If you've ever watched a romantic comedy, you're probably all too familiar with the "knight in shining armor" effect.
The inevitable nerd/loser character typically has a romantic interest... and it always starts the same way - she's not interested, and after a series of idiotic events, she falls for him in the end.
It's not always true to life, but we've all heard stories about relentless "chasers" eventually winning over the man or woman of their dreams... and perhaps, there is a scientific explanation for why this happens.
As it turns out, there are a number of things that happen when we "fall in love".
If you haven't already guessed it, there is a very real "chemistry" that goes on behind the scenes that can trigger romantic feelings towards someone.
In fact, there about 5 stages, all involving chemicals in the brain which can make us go crazy over a romantic interest (for some people, they take their "interest" a bit too far, which is not a good thing - but for most normal people, these feelings are manageable).
Stage 1: You find someone that catches your eye, and you feel an attraction towards them.
Time stops for a moment, you glance over at the beauty sitting alone at a restaurant.
She looks so gorgeous and you can't help but imagine for a moment what it would be like to introduce yourself, and maybe get to know eachother.
This is a situation a lot of us can relate to, and it gives us that small rush of "dopamine".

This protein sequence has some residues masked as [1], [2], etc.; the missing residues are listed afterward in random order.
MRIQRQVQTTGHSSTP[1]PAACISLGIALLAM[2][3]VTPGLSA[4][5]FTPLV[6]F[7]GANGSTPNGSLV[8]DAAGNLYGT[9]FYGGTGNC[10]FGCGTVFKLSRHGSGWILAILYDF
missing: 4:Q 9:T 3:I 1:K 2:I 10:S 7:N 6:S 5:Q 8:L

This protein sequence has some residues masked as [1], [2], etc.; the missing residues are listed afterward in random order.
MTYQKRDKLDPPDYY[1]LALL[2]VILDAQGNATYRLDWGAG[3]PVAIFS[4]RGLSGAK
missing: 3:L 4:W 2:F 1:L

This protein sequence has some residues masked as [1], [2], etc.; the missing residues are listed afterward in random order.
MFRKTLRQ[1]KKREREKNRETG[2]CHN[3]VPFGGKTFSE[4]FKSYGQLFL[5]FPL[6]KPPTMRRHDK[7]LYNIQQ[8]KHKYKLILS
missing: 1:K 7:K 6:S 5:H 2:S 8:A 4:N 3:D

But what is it?
Dopamine is a neurotransmitter (or a chemical) in the brain when we experience something that makes us happy.It's also a primary reason why people get hooked on certain types of drugs, as it can release this chemical in high amounts... the feeling is good, and it makes us want whatever GAVE us that feeling even more.
So as you can imagine, seeing someone attractive and imagining ourselves in an "ideal" scenario can trigger this "happy" feeling. When you feel happier, you also feel more confident, and more proactive in pursuing the feeling it gives you... in this case, the person that caught your eye. Perhaps this is also triggered by pheromones that can cause "love" feelings to form too, but it is an internal chemical process for the most part.
Stage 2: The brain starts releasing adrenaline (epinephrine, norepinephrine), that makes you excited when you are around this person.
Provided you actually acted on your interest, it can give you those jittery, "butterflies in the stomach" feelings whenever you think about the potential of a romantic relationship forming... you start to get excited, nervous, and combined with the "feel good" chemical dopamine, makes for a potent combo that can start chipping away at our sanity.
To make matters better or worse, it turns out that at this stage there is a suppression of a chemical called serotonin. Serotonin is normally known as another "feel good" chemical, but it also regulates important things like our behavior.
In fact, low serotonin is often a root cause of "obsessive compulsive disorder", which is why treatment of this condition can be resolved with medicine that enhances serotonin production.